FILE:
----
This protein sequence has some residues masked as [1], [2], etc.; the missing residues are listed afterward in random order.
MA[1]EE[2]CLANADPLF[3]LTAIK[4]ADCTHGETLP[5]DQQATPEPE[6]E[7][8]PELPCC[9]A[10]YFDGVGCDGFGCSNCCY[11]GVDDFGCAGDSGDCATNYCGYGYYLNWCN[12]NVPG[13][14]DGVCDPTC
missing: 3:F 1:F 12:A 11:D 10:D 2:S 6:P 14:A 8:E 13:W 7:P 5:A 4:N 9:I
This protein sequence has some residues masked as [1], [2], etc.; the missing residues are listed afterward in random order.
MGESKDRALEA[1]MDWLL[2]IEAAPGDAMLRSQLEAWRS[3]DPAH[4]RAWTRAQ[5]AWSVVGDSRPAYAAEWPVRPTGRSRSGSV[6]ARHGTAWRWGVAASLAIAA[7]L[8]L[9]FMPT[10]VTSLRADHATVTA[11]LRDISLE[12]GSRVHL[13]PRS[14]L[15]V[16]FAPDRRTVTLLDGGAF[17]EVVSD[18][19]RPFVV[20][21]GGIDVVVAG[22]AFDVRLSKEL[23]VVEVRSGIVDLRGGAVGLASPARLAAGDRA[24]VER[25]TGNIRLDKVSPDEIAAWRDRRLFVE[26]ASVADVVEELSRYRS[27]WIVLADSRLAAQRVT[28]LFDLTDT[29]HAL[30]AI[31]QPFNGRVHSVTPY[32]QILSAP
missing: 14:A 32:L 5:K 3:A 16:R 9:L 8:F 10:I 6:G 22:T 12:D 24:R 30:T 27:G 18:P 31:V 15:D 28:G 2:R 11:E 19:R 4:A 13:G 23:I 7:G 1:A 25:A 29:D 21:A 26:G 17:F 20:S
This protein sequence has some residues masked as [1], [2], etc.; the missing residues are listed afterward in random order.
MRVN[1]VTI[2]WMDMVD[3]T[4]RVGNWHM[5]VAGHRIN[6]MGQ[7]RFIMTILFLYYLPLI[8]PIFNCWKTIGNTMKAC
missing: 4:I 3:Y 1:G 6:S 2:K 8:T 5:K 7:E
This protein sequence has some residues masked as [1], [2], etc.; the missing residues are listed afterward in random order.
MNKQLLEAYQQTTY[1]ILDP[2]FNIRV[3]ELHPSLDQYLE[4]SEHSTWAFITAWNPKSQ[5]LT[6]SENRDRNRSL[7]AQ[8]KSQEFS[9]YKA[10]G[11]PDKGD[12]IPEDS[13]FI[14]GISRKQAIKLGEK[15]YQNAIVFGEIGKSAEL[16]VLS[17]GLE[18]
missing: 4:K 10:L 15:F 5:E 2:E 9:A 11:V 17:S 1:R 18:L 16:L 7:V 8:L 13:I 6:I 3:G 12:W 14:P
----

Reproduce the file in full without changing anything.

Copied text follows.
This protein sequence has some residues masked as [1], [2], etc.; the missing residues are listed afterward in random order.
MA[1]EE[2]CLANADPLF[3]LTAIK[4]ADCTHGETLP[5]DQQATPEPE[6]E[7][8]PELPCC[9]A[10]YFDGVGCDGFGCSNCCY[11]GVDDFGCAGDSGDCATNYCGYGYYLNWCN[12]NVPG[13][14]DGVCDPTC
missing: 3:F 1:F 12:A 11:D 10:D 2:S 6:P 14:A 8:E 13:W 7:P 5:A 4:N 9:I
This protein sequence has some residues masked as [1], [2], etc.; the missing residues are listed afterward in random order.
MGESKDRALEA[1]MDWLL[2]IEAAPGDAMLRSQLEAWRS[3]DPAH[4]RAWTRAQ[5]AWSVVGDSRPAYAAEWPVRPTGRSRSGSV[6]ARHGTAWRWGVAASLAIAA[7]L[8]L[9]FMPT[10]VTSLRADHATVTA[11]LRDISLE[12]GSRVHL[13]PRS[14]L[15]V[16]FAPDRRTVTLLDGGAF[17]EVVSD[18][19]RPFVV[20][21]GGIDVVVAG[22]AFDVRLSKEL[23]VVEVRSGIVDLRGGAVGLASPARLAAGDRA[24]VER[25]TGNIRLDKVSPDEIAAWRDRRLFVE[26]ASVADVVEELSRYRS[27]WIVLADSRLAAQRVT[28]LFDLTDT[29]HAL[30]AI[31]QPFNGRVHSVTPY[32]QILSAP
missing: 14:A 32:L 5:K 3:A 16:R 9:L 8:F 10:I 6:G 22:T 12:D 24:R 30:T 27:G 18:P 31:V 15:D 28:G 2:R 11:E 19:R 4:A 13:G 23:I 7:G 1:A 25:A 29:D 21:A 26:G 17:F 20:S
This protein sequence has some residues masked as [1], [2], etc.; the missing residues are listed afterward in random order.
MRVN[1]VTI[2]WMDMVD[3]T[4]RVGNWHM[5]VAGHRIN[6]MGQ[7]RFIMTILFLYYLPLI[8]PIFNCWKTIGNTMKAC
missing: 4:I 3:Y 1:G 6:S 2:K 8:T 5:K 7:E
This protein sequence has some residues masked as [1], [2], etc.; the missing residues are listed afterward in random order.
MNKQLLEAYQQTTY[1]ILDP[2]FNIRV[3]ELHPSLDQYLE[4]SEHSTWAFITAWNPKSQ[5]LT[6]SENRDRNRSL[7]AQ[8]KSQEFS[9]YKA[10]G[11]PDKGD[12]IPEDS[13]FI[14]GISRKQAIKLGEK[15]YQNAIVFGEIGKSAEL[16]VLS[17]GLE[18]
missing: 4:K 10:L 15:F 5:E 2:E 9:A 11:V 17:S 1:R 18:L 16:L 7:V 8:L 13:I 6:I 3:G 12:W 14:P